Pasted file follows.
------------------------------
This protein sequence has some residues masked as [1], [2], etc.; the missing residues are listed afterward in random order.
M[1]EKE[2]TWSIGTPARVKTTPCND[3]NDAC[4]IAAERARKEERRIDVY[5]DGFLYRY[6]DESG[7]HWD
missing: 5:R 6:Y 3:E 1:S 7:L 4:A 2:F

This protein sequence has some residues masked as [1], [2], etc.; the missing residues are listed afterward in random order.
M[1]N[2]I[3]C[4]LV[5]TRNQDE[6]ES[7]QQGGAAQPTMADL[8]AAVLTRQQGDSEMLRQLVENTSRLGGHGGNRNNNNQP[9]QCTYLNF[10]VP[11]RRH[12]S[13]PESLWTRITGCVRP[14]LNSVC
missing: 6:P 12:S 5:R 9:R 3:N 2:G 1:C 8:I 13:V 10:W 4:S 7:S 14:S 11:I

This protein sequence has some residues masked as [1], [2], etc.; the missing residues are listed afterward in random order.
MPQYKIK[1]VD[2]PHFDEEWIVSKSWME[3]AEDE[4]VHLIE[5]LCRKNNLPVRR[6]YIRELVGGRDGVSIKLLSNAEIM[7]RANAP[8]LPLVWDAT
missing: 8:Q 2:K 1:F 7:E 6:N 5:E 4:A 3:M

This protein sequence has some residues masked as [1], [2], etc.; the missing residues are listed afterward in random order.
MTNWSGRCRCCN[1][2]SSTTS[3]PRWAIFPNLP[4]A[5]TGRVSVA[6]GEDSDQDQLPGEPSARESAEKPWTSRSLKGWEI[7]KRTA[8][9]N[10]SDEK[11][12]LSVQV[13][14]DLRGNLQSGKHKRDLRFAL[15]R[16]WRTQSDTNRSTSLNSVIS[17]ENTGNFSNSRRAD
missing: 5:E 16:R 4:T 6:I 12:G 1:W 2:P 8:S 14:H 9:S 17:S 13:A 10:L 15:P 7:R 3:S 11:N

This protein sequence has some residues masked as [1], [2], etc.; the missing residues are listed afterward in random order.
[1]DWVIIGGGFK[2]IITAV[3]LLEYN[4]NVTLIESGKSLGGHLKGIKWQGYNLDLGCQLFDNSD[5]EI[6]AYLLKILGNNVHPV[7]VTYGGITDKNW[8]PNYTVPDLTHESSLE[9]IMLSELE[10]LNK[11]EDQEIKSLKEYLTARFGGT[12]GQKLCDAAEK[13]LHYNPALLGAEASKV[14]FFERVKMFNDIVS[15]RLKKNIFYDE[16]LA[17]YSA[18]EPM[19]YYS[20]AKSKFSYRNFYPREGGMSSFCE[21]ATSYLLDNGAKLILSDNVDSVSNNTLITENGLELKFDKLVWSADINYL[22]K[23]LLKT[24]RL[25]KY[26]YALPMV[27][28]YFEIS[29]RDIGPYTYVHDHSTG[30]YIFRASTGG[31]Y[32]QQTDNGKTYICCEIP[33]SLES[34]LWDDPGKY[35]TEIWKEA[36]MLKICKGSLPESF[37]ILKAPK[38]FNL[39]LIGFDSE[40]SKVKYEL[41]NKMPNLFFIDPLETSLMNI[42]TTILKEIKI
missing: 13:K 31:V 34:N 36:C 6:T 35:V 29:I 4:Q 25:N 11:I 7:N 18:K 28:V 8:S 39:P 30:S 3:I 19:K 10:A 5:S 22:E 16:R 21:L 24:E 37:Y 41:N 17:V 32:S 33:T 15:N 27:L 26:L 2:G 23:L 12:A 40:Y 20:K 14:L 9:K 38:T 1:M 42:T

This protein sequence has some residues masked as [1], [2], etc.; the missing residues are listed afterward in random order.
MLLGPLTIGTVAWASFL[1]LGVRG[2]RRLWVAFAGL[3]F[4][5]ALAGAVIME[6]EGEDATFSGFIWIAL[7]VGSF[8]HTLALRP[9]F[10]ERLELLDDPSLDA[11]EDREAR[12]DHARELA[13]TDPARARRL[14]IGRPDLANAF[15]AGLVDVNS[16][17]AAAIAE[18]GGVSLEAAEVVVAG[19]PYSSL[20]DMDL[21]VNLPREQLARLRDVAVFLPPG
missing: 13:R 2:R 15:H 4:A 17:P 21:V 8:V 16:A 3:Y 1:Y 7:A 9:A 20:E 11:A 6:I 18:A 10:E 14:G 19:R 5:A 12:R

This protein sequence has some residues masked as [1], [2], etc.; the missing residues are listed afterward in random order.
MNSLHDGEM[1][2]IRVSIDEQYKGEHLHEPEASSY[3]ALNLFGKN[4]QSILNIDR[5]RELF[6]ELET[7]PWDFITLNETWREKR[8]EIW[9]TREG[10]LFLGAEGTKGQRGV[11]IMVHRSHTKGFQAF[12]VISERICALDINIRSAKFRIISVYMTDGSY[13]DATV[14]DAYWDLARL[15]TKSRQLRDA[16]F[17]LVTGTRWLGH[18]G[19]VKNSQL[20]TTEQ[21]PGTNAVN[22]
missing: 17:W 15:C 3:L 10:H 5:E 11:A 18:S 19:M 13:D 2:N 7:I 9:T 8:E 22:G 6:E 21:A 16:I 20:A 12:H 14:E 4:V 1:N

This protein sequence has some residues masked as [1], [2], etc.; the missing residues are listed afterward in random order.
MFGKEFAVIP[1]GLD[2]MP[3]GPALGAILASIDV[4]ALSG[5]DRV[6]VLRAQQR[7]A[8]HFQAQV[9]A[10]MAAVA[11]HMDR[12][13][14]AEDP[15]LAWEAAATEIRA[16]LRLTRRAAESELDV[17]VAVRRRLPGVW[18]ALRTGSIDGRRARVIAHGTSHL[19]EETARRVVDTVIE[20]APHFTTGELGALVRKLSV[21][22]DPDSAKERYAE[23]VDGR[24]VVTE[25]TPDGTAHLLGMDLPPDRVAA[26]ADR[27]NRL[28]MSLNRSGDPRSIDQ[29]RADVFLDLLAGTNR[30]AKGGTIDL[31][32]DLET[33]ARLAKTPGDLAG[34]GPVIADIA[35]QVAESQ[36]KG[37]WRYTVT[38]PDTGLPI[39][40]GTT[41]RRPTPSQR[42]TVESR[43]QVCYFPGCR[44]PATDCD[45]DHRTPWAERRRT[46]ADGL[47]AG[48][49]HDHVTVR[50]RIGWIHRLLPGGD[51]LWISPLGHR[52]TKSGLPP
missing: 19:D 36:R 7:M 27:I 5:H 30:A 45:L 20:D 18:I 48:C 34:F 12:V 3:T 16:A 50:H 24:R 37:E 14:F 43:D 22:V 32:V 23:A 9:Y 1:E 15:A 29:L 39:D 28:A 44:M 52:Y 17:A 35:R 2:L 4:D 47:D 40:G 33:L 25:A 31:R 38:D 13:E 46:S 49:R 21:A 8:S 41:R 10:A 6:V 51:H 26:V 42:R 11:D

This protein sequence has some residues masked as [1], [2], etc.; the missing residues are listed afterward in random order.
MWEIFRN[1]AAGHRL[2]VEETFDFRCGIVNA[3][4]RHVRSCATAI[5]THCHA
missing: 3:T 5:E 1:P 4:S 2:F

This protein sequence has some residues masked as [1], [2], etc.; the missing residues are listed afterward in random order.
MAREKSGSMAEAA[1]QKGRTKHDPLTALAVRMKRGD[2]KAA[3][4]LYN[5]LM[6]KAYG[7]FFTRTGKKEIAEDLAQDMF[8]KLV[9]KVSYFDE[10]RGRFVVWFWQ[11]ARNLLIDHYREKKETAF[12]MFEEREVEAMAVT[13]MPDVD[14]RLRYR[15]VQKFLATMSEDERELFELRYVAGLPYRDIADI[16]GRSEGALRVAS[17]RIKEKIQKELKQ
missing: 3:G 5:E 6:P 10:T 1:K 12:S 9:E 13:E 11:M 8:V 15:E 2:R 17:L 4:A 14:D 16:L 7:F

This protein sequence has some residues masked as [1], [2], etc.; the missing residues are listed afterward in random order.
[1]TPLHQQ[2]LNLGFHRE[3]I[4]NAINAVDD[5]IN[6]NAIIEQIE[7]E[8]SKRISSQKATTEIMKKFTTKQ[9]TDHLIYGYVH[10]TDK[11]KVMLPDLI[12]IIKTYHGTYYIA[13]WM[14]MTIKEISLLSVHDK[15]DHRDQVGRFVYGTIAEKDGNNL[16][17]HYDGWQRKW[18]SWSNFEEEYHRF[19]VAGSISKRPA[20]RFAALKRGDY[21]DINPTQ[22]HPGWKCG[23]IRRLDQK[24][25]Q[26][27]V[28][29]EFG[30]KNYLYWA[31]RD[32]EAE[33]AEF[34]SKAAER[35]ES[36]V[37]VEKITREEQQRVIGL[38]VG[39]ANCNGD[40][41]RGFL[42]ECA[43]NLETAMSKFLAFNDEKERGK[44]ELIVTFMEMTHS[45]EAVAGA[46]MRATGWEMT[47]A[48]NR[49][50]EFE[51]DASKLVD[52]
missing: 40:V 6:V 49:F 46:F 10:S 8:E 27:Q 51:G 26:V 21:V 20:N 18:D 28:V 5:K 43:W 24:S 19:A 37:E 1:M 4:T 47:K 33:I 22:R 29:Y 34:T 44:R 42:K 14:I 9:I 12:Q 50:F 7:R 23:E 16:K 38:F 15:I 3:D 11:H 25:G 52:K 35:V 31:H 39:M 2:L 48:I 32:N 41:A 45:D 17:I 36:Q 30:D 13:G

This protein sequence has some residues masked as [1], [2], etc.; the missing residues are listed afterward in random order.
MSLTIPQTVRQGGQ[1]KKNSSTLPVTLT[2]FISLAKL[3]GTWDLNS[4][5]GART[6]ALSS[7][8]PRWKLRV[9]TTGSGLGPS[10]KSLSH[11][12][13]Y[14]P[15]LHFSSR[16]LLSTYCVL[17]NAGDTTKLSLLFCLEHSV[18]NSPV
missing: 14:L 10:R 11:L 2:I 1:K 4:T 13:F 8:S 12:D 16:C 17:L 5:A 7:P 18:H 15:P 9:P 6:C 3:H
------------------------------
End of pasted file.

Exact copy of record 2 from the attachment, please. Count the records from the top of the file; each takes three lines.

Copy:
This protein sequence has some residues masked as [1], [2], etc.; the missing residues are listed afterward in random order.
M[1]N[2]I[3]C[4]LV[5]TRNQDE[6]ES[7]QQGGAAQPTMADL[8]AAVLTRQQGDSEMLRQLVENTSRLGGHGGNRNNNNQP[9]QCTYLNF[10]VP[11]RRH[12]S[13]PESLWTRITGCVRP[14]LNSVC
missing: 6:P 12:S 5:R 9:R 3:N 2:G 1:C 8:I 13:V 10:W 4:S 7:S 14:S 11:I